To play around with graphics and wasm I implemented a renderer for a neat computer known as wang tiles. The project consists of a canvas-based tile visualizer, an interpreter that computes using tiles, and a W-Machine-to-Tile compiler to generate the tile sets. The renderer is fed visual data generated by the interpreter which is executing a program compiled from w-machine. Everything is written in rust and compiles to wasm. This article will give implementation details of the interpreter and renderer while providing some commentary about the state of wasm on rust. Of course you can simply play with the visualizer to generate pictures.
Dominoes are Programmable
Dominoes, those little rectangular tiles whose ends must match, are probably more powerful than you realize. But instead of those dominoes we'll be talking about wang tiles. You can get wang tiles from simple dominoes, just extend the pattern on the domino to include an east/west component as well as the original north/south component. This is the framework we'll be using to simulate a turing machine. When you dig into exactly how this is accomplished the real magic is in the matching and having two independent axes whereby you can pass data between.
Before digging in, we'll need to flesh out what exactly is meant by programmable. Abstractly, it means that these tiles are Turing-complete.
Practically Concretely, we're trying to simulate the execution of a virtual machine somehow with these tiles. Before we can simulate some abstract machine, we need to create a mapping of the abstract machine state into the tile machine state. This step is where most of the fun comes in because we're taking a solid block of marble and chipping away at it until the abstract machine pops out. When we're satisfied with how to represent the abstract machine state with our components, usually creating the state transitions to "execute" the abstract machine are trivial.
W-Machine as a Bundle of Tiles
With the problem roughly outlined, let's choose a particular abstract machine called the W-Machine. I've written about this simple Turing-machine before in the context of tag systems. The pros are that it is simple and each execution step does very little, which is convenient for understanding at this level. The cons are that it is essentially 1-bit brainfuck but with more traditional branching. Ok so there are no cons.
The representation I settled on was to have each tile represent a single bit on the infinite tape. The north pip holds the value of the bit during the incoming transition and the southern pip is the outgoing value. For the most part... The head gets a special encoding, but it must also include the incoming and outgoing bit of the given cell. East/West pips are only used to differentiate "border" tiles from the void, and to transition the head left and right. The code is more clear and for those that care a good start is at the entry to the compiler.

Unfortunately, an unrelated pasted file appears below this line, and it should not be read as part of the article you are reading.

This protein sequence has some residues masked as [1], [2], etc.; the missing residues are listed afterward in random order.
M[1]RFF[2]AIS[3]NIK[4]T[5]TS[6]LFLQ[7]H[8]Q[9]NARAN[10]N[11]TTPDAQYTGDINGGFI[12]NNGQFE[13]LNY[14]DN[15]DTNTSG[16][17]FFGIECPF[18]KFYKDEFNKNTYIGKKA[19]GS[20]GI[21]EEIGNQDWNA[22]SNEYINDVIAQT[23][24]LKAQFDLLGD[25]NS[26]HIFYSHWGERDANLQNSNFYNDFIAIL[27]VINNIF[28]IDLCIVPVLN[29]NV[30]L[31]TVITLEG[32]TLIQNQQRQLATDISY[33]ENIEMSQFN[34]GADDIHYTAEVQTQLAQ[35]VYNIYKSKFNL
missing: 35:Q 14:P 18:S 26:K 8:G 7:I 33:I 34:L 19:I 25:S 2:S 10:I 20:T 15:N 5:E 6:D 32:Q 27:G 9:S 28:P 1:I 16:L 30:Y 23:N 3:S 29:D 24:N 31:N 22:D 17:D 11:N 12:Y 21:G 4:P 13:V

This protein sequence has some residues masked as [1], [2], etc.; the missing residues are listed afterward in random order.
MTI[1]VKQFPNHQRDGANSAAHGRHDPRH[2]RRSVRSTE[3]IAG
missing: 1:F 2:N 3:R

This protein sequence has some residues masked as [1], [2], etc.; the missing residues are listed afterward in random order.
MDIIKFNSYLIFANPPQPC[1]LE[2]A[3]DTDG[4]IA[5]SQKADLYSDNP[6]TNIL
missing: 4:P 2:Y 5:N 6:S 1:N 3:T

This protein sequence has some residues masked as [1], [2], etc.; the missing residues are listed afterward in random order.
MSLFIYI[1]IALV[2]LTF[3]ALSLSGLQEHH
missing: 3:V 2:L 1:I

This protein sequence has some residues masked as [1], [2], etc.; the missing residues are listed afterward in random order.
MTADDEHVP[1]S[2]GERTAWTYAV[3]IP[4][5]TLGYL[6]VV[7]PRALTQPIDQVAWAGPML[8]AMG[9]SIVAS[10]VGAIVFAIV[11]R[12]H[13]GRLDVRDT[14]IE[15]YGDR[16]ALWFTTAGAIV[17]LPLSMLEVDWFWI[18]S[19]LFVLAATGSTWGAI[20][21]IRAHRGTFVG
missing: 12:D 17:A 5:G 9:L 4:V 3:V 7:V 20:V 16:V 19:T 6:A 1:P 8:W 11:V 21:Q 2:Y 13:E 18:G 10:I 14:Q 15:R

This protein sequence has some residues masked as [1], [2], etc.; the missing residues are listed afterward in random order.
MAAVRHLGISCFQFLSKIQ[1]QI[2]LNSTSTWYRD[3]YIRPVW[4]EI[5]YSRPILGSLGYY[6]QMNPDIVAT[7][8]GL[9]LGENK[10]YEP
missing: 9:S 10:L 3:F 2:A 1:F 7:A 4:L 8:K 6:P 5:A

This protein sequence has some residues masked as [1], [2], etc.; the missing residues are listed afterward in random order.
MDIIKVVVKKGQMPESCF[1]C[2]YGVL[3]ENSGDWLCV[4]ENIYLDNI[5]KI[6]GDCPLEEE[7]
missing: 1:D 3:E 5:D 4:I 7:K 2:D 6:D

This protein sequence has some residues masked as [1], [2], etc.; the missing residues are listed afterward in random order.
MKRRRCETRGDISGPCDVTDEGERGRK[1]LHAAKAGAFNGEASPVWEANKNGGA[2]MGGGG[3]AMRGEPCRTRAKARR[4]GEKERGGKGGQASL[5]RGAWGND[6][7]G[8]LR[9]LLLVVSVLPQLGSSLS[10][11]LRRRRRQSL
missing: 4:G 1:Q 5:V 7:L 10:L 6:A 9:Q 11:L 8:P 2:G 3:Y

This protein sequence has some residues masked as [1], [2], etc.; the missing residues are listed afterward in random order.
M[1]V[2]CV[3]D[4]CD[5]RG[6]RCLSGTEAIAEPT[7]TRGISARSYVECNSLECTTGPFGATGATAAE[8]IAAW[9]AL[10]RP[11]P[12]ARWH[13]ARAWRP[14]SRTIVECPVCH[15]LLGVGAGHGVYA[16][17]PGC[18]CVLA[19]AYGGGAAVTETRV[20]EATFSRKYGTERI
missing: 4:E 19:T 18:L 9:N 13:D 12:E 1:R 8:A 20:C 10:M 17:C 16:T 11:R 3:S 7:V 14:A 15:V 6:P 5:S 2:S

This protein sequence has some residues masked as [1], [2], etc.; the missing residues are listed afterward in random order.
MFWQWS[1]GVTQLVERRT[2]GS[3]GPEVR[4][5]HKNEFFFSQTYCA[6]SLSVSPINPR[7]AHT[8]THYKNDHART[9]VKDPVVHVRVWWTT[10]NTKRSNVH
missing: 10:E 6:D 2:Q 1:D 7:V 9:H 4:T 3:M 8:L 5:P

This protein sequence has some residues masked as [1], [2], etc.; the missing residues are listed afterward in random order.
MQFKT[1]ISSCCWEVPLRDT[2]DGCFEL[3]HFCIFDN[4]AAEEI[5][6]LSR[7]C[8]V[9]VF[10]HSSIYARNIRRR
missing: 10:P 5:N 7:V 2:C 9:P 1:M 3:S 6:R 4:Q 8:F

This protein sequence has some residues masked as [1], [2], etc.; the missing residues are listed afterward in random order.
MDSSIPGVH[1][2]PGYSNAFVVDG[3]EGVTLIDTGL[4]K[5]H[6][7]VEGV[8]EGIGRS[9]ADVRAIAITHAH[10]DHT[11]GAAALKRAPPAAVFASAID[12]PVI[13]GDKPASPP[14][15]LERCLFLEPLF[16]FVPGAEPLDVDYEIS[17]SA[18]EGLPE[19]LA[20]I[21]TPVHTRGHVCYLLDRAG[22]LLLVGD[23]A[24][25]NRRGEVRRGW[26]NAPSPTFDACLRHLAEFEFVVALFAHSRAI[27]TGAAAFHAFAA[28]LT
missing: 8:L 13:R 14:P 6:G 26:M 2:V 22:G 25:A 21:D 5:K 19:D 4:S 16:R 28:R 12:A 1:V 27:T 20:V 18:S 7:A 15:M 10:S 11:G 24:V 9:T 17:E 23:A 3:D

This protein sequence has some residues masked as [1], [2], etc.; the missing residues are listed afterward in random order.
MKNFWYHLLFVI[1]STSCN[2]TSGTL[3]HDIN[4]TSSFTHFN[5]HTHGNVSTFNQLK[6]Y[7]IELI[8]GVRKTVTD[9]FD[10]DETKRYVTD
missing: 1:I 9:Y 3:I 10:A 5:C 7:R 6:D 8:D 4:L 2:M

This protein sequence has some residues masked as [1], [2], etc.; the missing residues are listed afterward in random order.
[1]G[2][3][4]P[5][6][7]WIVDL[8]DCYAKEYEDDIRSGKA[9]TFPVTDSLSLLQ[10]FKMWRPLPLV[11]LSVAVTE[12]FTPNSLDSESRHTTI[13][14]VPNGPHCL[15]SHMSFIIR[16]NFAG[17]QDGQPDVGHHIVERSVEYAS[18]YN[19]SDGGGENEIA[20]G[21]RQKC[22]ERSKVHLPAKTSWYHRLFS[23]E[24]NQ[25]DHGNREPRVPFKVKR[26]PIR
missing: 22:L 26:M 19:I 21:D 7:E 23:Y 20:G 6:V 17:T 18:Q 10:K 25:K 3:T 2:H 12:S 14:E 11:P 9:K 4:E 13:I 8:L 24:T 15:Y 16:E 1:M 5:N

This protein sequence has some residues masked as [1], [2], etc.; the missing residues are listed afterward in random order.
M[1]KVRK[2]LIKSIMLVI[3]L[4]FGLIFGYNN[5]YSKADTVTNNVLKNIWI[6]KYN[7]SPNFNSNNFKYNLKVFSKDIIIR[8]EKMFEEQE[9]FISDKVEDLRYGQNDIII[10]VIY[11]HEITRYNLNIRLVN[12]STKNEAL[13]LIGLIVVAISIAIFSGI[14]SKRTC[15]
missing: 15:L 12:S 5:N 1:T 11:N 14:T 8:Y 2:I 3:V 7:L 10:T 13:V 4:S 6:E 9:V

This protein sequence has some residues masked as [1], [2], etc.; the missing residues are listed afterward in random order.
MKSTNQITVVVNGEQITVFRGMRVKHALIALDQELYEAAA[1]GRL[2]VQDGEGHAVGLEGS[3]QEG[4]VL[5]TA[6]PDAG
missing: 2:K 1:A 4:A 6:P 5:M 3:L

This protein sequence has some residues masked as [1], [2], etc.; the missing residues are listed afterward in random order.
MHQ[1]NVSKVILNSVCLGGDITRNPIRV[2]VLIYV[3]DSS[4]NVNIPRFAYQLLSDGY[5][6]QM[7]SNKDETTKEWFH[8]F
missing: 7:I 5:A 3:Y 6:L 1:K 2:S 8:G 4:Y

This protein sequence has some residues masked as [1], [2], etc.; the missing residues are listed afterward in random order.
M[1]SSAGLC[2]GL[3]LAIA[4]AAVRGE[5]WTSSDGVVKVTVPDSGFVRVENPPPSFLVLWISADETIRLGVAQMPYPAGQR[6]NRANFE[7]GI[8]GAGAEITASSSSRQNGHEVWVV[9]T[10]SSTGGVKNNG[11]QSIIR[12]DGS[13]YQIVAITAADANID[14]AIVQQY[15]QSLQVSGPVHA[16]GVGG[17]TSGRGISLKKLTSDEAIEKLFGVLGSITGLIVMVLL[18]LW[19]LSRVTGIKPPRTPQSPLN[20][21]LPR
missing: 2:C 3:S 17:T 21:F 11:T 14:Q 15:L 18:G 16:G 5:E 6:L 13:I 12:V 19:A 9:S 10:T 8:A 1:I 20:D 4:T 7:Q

This means that the set of all tiles corresponds in some sense to a tile machine language. A particular subset of tiles given an initial seed row (i.e., starting state) corresponds to a particular program. The implemented compiler is one mechanism for selecting a particular subset of tiles with certain properties, such as adhering to w-machine semantics given a specific representation. Now we obviously constructed this subset but thinking in terms of searches is useful for having to actually interpret these tile programs.
Tiles as a Mosaic
Given our tile machine is completely specified at some instant by a row of tiles, and each row determines the subsequent row, we can track the execution state of the machine as a series of rows. If we plot these rows we get a nice visual representation of the tile machine's execution of a given program. And you know, that's pretty neat.
Try it out
You can zoom in and out (on desktop; sorry mobile), click-and-drag to scroll the plane, as well as change the colors. The mosaic source and color parameters are sharable so you can link people to a pretty wallpaper directly. Not only is this a thoughtful gift but it will literally warm their heart as their computer heats up rendering each lovingly curated tile. I'm partial to this colorscheme and imagine others will be too.
Move the head left one bit.
Move the head right one bit.
Set the bit under the head.
Clear the bit under the head.
Create a label named label; used as a jmp destination.
Test the bit under the head, jmp to TrueLabel if set or fallthrough if clear.
jmp TrueLabel, FalseLabel
Test the bit under the head, jmp to FalseLabel if clear.
Read a single bit from the environment and preserve it under the head.
Write a single bit to the environment taken from under the head.
NOTE These are unimplemented in the visual (wasm) code. But if you run this as a standalone executable it'll use stdin/stdout.
Rule 110 as a Mosaic
The tile machine is pretty general. In fact, we can simulate rule 110 with just a few tiles.
The tile-set was taken from Hao.
C -> W-Machine
A few years back I implemented a backend targetting w-machine for the wonderful Esoteric Language Virtual Machine (elvm) project. This means, in a certain sense, you can write programs in C and execute them with tiles. Something to consider for your shower renovation.
I like writing rust. Debugging the wasm target, however, was not fun. It turns out there is really no debugging and reminded me of writing firmware for some really strange hardware. I'm confident this situation will improve with time.
This was my first time doing anything web-related and it was a lot to take in. I am likely doing a lot of very strange things but that's life.
The performance could be better.
Overall, I am satisfied. I think the visualizer looks good and it was fun threading all of the components together.